To find out more about these services, call WiSE on 01937 588994 and for Home Instead call 01937 220510.
You can contact Ms Richardson at the Red Cross by emailing email@example.com or calling 07912080920.
At 91 years old, Rita is the oldest participant in the zumba exercise class she attends every week.
In the Thursday bustle of the WiSE cafe in Boston Spa, she sits in a circle with several other people, taking part in light exercise before sitting down for a coffee and a sandwich with her classmates.
This, she says, is as important as the exercise itself, for it provides the social contact all people need but too many often go without.
“I have had a bad stroke and I am determined that I am going to get better,” she said.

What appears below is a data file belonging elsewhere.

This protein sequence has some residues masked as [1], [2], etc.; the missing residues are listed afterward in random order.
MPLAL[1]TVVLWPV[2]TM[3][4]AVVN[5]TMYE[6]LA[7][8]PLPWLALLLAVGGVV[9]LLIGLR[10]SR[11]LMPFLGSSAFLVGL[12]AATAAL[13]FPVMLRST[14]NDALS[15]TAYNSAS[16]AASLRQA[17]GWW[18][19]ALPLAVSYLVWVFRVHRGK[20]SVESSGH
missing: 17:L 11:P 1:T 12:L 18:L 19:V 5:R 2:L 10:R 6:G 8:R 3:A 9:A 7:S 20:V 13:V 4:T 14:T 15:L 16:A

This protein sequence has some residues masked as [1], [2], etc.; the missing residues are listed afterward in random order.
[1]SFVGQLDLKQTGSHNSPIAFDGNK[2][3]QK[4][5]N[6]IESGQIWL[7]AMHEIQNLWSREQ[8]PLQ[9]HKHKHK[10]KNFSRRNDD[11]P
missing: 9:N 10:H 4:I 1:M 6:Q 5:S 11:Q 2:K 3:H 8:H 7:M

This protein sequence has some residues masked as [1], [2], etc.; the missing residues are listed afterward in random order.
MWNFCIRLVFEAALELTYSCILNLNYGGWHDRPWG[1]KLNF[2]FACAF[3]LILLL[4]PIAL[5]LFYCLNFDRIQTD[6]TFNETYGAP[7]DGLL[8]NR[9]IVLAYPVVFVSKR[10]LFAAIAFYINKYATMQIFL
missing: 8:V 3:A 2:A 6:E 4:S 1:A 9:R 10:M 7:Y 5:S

“I am trying very hard because I don’t want to be a zombie so I do exercise regularly.
“It makes all the difference to me because otherwise I don’t go out very much at all.”
Rita relies on friends to take her to the class, and Mike and his wife have formed a rota to ensure Rita gets there every week.
She said: “The people are all very friendly and very nice and I couldn’t do it without all these kind people because I don’t come unless they bring me and take me home.
“I can’t drive or anything like that and I can’t even walk to get the bus, so without all these kind people I can’t come.”
Her participation in the class and the socialisation of the lunch - easy enough to organise - means Rita has something to look forward to every week.